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For free solutions.

Dansguardian ~ very powerful and customizable but not the simplest to
configure.

Clarkconnect ~ It is a nicer interface to danscuardian but still requires
technical knowlege to manage.  I believe this also adds full firewall and
router support.

Untangle ~ Easy to configure, easy to set up.  This is a full firewall,
router, content filter replacement in an very easy to use interface.   The
reporting is lacking and I am still waiting on separate filters based on AD
groups (Active Directory integration is only available on the paid
version).

OpenDNS.  This is an external content filter.   The concept is great, you
just change your DNS Fowarders to them and you got filtering.   While you do
get to choose the categories, and manage the black and white lists, this is
all or nothing with no user level reporting.  This is a great solution if
you want to just be compliant and stop the accidental hits.   There is also
no override for them that I know of yet. They do now offer a paid version
which looks like it will make them a very complete solution.

When parents ask me what to use at home I usually recommend:
K9WebProtection: http://www1.k9webprotection.com/

This goes against my roots but we paid for Lightspeed at MSJ. I choose them
because they offered both Antivirus and advanced content filtering for what
it would cost me to just run Antivirus.


Bjorn Behrendt
IT Coordinator
Mount St. Joseph
[log in to unmask]
(802) 775-0151


On Fri, Feb 5, 2010 at 8:57 AM, Bill Clark <[log in to unmask]> wrote:

>  How much of a Linux “guru” do you need to be to run DansGuardian ? I
> don’t want to switch to what looks like a good filtering system if I cannot
> properly maintain it.
>
>
>
> We pay for our filtering service through Sonicwall. Sometimes it paints
> with a broad brush, but I do like the leywords feature, and it is pretty
> easy to manage.
>
>
>
> Bill Clark
>
> Austine School
>
>
>
> *From:* School Information Technology Discussion [mailto:
> [log in to unmask]] *On Behalf Of *Craig Lyndes
> *Sent:* Friday, February 05, 2010 7:03 AM
> *To:* [log in to unmask]
> *Subject:* Re: Web Filtering
>
>
>
> Steve,
>
> At St Albans City School we use filtering to try to keep kids from
> accidentally stumbling across inappropriate web sites.  We also filter using
> free resources.  We have Dans Guardian running on CentOS.  This is set to
> scan web pages, the Naughtiness number is set to 100.  As a reference, 50
> would be for real little kids, 160 for high school.  We also use OpenDns
> which has categories and an well maintained list of sites.  We have "the
> usual suspects" blocked there.  We have myspace and facebook blacklisted
> along with several proxy sites we caught the kids using.   In looking at our
> logs I feel like we have successfully chosen our battlefield, it is
> facebook, that is what the kids are trying to access, not porn or other less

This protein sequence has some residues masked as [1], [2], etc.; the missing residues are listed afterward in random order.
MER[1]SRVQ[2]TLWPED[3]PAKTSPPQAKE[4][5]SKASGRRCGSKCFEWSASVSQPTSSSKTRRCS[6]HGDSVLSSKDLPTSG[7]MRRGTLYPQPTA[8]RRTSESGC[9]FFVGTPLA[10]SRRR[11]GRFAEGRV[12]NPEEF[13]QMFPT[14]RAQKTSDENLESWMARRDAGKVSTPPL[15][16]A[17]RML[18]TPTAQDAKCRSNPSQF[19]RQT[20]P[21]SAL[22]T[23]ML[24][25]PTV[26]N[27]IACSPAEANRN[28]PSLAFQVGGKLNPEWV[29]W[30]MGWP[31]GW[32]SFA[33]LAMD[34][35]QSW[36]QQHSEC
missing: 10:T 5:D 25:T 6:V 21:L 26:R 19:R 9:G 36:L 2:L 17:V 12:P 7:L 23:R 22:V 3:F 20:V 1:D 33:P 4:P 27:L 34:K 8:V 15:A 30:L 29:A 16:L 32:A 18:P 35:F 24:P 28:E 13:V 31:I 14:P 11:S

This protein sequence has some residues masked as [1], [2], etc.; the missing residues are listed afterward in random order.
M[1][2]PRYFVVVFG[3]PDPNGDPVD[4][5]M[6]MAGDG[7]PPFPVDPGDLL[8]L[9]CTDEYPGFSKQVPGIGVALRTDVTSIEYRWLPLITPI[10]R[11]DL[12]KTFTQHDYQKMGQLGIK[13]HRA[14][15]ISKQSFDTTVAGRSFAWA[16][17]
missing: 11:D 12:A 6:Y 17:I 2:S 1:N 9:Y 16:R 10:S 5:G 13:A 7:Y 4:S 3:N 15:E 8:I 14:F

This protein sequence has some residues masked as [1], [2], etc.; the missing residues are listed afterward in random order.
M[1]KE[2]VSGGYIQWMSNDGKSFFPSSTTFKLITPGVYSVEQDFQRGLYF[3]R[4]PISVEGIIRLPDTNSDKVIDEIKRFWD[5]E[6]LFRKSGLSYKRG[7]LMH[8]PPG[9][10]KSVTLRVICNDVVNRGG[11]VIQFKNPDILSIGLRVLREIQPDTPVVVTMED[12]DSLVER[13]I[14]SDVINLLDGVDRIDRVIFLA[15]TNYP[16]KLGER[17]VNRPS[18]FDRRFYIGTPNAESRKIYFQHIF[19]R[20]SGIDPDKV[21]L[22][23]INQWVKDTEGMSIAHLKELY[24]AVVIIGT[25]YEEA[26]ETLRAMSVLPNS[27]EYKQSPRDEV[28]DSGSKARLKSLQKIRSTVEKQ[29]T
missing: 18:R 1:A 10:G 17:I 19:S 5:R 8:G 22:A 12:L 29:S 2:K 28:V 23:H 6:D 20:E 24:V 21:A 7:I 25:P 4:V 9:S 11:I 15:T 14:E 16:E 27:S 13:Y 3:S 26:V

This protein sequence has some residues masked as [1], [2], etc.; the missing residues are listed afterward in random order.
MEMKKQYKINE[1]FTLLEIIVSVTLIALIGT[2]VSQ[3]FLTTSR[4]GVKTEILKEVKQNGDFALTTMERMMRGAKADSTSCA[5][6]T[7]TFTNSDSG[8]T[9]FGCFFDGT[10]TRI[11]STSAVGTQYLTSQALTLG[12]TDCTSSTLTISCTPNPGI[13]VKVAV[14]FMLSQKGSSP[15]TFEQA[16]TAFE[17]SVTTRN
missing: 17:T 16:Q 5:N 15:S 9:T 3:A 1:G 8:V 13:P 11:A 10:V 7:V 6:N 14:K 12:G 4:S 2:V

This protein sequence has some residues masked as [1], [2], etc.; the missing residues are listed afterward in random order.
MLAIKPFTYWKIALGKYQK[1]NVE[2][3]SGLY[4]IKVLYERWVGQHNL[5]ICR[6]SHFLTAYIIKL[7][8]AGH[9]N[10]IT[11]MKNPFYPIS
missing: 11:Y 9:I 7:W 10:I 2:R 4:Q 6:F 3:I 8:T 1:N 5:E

> savory stuff.  We also have you tube and most other web 2.0 sites open.
> Very teacher friendly filtering.  Supervision is our primary tool for
> controlling what kids do on the Internet.
>
> Craig Lyndes
> FCSU
>
> On 2/4/2010 10:42 AM, Steve Walker wrote:
>
> Ok, this topic has been discussed several times, and then discussed again,
> so I really don’t want to get into a large debate or discussion about
> Internet filtering again, but as far as I know nobody has ever asked the
> question: What exactly does everyone do for filtering?
>
>
>
> Here at South Burlington, we’re currently working through the process of
> deciding on whether or not to reduce our Internet filtering to the minimal
> levels required by CIPA and opening up our filters.  As you can imagine,
> there are lots of opinions and cases for reducing the filtering level, or
> keeping the level of filtering high (and several other options in between).
>
>
>
> I was asked the other morning what other schools are doing.  I could only
> answer anecdotally.  It would be helpful to us (and I suspect to others as
> well) if people wouldn’t mind taking a moment to briefly share what you’re
> doing at your school.  In an effort to be respectful of everyone’s time, and
> to keep the subject focused on facts versus opinion, I’ve made a list of
> several common (albeit generic) choices which you can use to expedite the
> process.  If you really feel the need to share more information, or the
> choices provided just don’t work for you, the last option is for you.
>
>
>
> Please respond to the list, so everyone can share in the information
> exchange.
>
>
>
> We have a high level of filtering in place (extensive blacklist
> subscriptions, additional extensive blacklist entries maintained by the
> school, aggressive weighted phrasing scores, blocking pictures & ads, etc.)
>
> We have a medium level of filtering in place (blacklist subscriptions, or
> preconfigured hardware appliances, etc.)
>
> We have a minimum level of filtering in place (minimum blacklists, little
> to no weighted phrasing scores, or the least amount of filtering we
> interrupt we need to meet CIPA requirements)
>
> No filtering in place at all
>
> Other (something entirely different, or a combination of the above, etc.)
> Please take a moment to briefly share what you’re doing.
>
>
>
> Currently here at SB, I’d say we’re currently somewhere in between options
> A and B.
>
>
>
> Thanks for your time!
>
>
>
> Steve Walker
>
> Information Technology Director
>
> South Burlington School District
>
> 550 Dorset Street
>
> South Burlington, VT 05403
>
>
>
>
>
>
>
>
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